If Your Dog’s Earwax Could Talk
By Shelly Navarro
Believe it or not, your dog’s earwax can tell you a lot about what is going on inside his ears. By assessing the color and texture of the earwax, you can help prevent a small problem from turning into a much larger one.
Cleaning Your Dog’s Ears
To properly clean your dog’s ears, you’ll need cotton balls, or gauze, and ear wash made specifically for canine use. Ear wash can be found at most pet stores that carry dog grooming supplies.
Gently hold your dog’s head steady and apply several drops into his ear. The directions on the bottle indicate how many drops to use. Massage the ear wash into his ear canal until you hear a squishing sound. Now release your dog’s head and allow him to shake. If your dog does not shake, proceed to tilt his head to the side, allowing the excess ear wash to dribble out. You don’t want any leftover fluid to remain inside, as this can lead to ear infections.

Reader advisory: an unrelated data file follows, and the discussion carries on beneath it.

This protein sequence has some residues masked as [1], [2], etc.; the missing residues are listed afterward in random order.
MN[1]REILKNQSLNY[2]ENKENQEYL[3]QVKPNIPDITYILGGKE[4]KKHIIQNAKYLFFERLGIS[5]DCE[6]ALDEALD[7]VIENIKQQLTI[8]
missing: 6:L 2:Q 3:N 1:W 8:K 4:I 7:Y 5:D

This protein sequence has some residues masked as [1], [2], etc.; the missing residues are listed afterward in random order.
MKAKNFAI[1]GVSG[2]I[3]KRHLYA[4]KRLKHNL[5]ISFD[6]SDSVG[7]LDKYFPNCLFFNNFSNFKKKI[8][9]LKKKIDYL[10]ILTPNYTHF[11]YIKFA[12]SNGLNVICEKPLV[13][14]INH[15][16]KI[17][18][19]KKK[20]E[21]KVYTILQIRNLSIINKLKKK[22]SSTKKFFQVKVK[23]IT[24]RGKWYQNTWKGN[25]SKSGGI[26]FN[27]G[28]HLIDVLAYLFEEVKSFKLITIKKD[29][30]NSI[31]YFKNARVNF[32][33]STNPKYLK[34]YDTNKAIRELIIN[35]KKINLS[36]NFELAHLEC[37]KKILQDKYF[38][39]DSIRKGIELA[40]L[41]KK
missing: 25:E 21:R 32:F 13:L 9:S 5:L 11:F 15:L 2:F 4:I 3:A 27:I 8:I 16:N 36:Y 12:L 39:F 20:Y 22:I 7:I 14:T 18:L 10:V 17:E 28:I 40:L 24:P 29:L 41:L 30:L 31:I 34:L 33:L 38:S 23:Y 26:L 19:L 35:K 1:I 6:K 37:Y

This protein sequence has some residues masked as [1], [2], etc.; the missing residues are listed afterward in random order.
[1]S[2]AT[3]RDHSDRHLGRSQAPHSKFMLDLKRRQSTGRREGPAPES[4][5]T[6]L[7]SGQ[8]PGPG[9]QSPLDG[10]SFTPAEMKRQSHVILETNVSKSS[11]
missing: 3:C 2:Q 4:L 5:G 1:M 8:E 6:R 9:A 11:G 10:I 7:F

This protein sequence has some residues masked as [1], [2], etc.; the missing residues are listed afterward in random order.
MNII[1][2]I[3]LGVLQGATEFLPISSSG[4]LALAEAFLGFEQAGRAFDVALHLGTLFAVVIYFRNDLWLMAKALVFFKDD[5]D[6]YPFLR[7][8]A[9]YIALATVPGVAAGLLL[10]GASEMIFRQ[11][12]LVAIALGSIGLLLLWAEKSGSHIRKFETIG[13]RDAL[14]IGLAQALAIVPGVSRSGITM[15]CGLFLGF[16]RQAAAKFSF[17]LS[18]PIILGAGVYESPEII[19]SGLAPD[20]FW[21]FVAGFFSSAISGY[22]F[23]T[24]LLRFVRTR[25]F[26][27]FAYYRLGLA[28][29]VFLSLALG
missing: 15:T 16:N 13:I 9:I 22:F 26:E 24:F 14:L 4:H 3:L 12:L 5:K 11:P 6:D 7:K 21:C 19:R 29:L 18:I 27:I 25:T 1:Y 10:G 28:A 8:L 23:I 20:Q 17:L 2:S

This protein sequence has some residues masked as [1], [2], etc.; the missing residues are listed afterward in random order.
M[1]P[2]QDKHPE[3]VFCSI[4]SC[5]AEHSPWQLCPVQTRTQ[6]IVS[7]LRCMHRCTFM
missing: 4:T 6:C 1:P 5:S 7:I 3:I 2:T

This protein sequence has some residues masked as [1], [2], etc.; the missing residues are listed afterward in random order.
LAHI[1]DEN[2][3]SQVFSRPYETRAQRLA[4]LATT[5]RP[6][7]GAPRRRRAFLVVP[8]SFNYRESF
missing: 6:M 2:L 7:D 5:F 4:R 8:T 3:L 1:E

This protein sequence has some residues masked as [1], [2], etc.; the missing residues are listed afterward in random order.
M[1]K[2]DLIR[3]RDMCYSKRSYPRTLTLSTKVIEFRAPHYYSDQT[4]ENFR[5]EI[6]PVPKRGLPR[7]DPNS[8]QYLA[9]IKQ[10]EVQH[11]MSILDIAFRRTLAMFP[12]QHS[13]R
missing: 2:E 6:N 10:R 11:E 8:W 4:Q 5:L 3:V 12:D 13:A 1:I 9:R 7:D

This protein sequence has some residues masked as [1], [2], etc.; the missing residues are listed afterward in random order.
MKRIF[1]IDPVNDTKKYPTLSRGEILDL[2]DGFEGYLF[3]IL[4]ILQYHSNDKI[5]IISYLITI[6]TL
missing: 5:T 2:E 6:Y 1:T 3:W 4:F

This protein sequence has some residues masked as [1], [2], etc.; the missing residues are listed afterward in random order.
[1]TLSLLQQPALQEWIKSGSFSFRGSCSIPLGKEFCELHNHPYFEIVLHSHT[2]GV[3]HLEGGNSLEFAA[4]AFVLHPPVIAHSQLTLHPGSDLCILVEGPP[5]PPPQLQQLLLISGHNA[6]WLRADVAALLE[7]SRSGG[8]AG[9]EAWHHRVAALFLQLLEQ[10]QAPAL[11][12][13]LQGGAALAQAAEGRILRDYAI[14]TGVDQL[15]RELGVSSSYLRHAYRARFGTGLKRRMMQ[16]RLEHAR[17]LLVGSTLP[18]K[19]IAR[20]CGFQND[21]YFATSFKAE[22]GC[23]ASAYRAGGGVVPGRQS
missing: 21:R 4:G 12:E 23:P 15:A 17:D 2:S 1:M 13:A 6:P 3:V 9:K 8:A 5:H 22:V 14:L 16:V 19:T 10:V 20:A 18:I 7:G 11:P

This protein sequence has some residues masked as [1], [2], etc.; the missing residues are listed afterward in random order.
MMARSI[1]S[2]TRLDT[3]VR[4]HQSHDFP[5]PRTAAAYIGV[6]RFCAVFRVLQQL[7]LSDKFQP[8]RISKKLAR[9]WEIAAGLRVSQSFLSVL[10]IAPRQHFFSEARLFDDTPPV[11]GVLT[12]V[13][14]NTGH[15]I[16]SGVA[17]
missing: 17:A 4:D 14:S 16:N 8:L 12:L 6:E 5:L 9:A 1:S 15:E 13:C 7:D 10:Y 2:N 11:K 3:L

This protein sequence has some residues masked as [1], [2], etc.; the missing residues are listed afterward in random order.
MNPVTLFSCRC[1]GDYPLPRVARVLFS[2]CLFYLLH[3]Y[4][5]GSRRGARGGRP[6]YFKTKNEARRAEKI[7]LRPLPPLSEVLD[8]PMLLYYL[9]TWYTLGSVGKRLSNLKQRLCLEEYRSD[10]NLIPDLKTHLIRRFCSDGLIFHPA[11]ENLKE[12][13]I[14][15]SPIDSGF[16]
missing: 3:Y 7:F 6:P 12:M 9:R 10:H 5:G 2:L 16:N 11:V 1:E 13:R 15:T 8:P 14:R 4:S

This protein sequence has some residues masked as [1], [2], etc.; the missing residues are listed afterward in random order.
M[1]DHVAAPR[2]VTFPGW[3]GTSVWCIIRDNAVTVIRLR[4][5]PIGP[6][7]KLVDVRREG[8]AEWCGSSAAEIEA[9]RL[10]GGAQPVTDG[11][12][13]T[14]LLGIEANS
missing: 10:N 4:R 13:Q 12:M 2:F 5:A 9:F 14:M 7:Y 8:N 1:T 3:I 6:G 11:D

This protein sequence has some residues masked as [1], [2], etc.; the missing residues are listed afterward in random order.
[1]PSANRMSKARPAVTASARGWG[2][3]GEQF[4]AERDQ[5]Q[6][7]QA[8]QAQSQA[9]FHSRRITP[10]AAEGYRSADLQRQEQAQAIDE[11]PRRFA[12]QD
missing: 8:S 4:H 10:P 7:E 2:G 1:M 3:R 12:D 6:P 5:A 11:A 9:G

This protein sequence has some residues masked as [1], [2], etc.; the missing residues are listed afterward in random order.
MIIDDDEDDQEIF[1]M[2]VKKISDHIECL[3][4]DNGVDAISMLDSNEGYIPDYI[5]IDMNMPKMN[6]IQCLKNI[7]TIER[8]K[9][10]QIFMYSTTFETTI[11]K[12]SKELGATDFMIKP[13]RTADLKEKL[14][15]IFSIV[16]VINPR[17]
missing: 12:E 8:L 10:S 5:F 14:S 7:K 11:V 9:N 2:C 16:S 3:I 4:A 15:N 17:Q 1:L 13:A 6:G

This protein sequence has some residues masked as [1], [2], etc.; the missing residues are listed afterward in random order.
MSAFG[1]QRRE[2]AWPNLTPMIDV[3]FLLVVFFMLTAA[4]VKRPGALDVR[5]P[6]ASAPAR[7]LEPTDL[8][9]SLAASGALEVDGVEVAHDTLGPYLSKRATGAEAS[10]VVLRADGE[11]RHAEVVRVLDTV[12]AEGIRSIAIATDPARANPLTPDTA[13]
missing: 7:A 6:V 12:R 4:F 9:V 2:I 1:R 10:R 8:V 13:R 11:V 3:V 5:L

Next, take the cotton balls, or gauze, and wipe the outside of your dog’s ears, removing excess ear wash and wax. Repeat this until the ears are free of any waxy substance. Never insert anything into a dog’s ear canal, as this can cause permanent damage. After one ear is sufficiently clean, move to the other side and repeat.
Signs of Possible Problems
Assess the earwax you removed. Black earwax with crumbly texture could indicate a mite infection. Reddish-brown or yellow earwax with a sticky texture could indicate infection, allergies or an overexposure to water. It’s important to have your dog seen by a veterinarian if any of these ear discharges are present. Leaving ear issues untreated can be painful for your dog and, overtime, can lead to deafness.
Remember to check and clean your dog’s ears regularly in order to have a happy, healthy pup.
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